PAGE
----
Secondly there are the remixes of the album tracks, and it's the longer or the more piano-based songs which were given this treatment: the title track, Now What?, Squirrel and Regrets.

Wise After The Event in its new mix sounds like another part of the Cottage Tapes - amazing clarity of sound, less mayhem in the arrangements and more clarity to the respective instruments. This time it's not Michael Giles who profits most from the mix, but John Perry and the lots of nice flourishes around his more solid backing track. Michael Giles is engaged in a pretty straight and bottom-heavy drum rhythm in the vein of Ian Wallace's stoic playing on the Islands song; it's fairly unusual to accompany such a piece with such a rhythm, but he nails it - again!

Regrets and Squirrel appear as stand-alone grand piano solos, and both of them are really good - even Squirrel which I didn't like in its vocal version. Regrets is featured sans the orchestra and highlights how both accurate and heartfelt Anthony's piano playing had become. This is genuine classical piano music - it's definitely stuff to listen to concentratedly, and the brilliant sound lets every single note shine - but it's immediate classical music which captivates you without further analysis, simply by feeling it. However good the orchestra might have been arranged (I'm not the right one to judge) they distract from the core of this song. Although I listen to this version more often than to the vocal version, I'm nonetheless glad that the original version exists - the instrumental version is more beautiful, but I still hold the vocal version in high esteem because of its honesty.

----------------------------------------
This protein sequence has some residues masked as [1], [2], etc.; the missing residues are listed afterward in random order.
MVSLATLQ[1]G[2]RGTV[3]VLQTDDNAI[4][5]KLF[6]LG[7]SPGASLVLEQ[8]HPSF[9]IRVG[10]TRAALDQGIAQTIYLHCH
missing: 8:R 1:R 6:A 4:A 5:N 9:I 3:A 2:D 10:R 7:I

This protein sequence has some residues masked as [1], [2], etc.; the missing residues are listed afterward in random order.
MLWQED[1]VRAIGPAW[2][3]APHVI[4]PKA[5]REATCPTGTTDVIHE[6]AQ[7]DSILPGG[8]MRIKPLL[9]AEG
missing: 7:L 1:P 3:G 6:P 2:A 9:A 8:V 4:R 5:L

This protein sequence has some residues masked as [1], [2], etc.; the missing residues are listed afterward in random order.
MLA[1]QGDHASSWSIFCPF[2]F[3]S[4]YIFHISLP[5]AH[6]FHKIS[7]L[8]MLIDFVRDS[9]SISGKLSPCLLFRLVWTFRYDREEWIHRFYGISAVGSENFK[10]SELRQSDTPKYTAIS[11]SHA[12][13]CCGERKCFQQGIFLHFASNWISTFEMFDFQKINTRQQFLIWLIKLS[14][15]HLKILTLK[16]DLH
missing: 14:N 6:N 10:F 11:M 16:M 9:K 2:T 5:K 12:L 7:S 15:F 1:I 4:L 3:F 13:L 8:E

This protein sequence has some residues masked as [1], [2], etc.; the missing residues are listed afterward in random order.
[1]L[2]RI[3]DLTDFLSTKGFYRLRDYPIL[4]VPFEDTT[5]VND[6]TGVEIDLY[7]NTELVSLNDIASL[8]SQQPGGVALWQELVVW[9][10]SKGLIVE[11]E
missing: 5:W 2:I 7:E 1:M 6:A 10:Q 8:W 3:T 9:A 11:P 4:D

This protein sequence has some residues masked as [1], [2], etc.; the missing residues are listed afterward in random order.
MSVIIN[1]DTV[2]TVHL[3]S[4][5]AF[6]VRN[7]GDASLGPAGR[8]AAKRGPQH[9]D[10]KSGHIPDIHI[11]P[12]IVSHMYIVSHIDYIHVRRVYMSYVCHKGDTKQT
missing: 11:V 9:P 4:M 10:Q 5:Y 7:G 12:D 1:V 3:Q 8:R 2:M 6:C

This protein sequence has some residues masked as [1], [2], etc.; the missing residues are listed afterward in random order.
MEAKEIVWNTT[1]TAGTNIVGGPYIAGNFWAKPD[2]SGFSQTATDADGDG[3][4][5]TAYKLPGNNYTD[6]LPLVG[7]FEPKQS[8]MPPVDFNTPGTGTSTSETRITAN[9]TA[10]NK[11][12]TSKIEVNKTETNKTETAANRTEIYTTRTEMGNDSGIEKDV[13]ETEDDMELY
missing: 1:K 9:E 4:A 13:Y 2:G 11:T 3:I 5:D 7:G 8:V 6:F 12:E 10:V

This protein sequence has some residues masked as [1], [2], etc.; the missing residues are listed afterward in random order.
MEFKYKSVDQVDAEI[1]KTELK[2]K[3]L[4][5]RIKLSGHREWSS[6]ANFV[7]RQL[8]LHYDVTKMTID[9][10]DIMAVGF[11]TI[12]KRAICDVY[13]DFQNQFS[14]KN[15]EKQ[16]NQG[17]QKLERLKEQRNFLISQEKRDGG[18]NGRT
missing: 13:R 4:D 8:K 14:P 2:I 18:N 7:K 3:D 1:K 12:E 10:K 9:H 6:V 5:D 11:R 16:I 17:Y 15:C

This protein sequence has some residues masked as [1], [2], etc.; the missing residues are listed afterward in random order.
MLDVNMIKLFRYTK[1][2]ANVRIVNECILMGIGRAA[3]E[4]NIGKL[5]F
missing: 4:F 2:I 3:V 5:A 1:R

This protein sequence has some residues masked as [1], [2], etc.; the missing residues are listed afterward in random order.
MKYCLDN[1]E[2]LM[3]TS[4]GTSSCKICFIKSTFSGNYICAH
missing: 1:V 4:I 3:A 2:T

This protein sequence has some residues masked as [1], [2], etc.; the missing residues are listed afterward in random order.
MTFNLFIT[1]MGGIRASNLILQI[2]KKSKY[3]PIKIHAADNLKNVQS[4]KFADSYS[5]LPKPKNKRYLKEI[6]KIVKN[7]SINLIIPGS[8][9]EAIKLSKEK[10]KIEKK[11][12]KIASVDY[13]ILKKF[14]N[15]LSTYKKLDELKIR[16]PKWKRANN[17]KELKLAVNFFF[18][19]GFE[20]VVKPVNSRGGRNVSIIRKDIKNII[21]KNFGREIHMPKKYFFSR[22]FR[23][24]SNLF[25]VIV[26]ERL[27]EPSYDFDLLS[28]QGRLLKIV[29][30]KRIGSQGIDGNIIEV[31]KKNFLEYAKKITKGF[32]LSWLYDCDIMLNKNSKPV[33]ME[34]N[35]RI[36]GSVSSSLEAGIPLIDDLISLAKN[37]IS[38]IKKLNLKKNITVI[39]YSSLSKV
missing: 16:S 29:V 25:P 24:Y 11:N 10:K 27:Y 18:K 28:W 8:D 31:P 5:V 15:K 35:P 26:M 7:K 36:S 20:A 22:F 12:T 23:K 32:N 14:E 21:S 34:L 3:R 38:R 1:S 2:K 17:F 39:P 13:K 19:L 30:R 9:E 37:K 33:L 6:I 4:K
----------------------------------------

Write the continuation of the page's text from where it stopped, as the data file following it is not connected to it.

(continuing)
The biggest suprise is Now What, which in its instrumental form could be Anthony's most beautiful recording he made using predominantly keyboards. Many people don't know that this track originally featured major overdubs of Mellotron choirs which were (for whatever reason) deleted before release. I suspect that there are also Mellotron strings, but since there are credited string synthesizers it's often hard to distinguish them. A lot of music from the progressive rock genre draws influence from baroque music (Ant's does as well), but you rarely listen to someone making an electrified form of romantic music - apart from Anthony Phillips and Tony Banks. And indeed you find in these piece lots of the guitar and keyboard arpeggios which Phillips (along with Banks and Rutherford) also provided for Genesis in their early years, there are the unusual chord changes played by lovely analogue keyboards and some hints of hammered dulcimer ('zither'), an instrument whose distinctive and brilliant sound - either in its true form or faithfully imitated by a piano - appeared in some Genesis recordings, too. This, along with the instrumental multi-tracked guitar demos of Paperchase and Birdsong, is absolutely the right music for those who enjoyed Genesis' Trespass and Anthony's first Private Parts & Pieces records as much as me. Paperchase is greatly atmospheric, and apart from a neat late-70s organ in the background it's made up of guitar tracks only: acoustic 12-string arpeggios, acoustic guitar strumming, ticking electric guitar counterpoints and a fuzzed Telecaster weeping gently in the intro and the second half of the recording.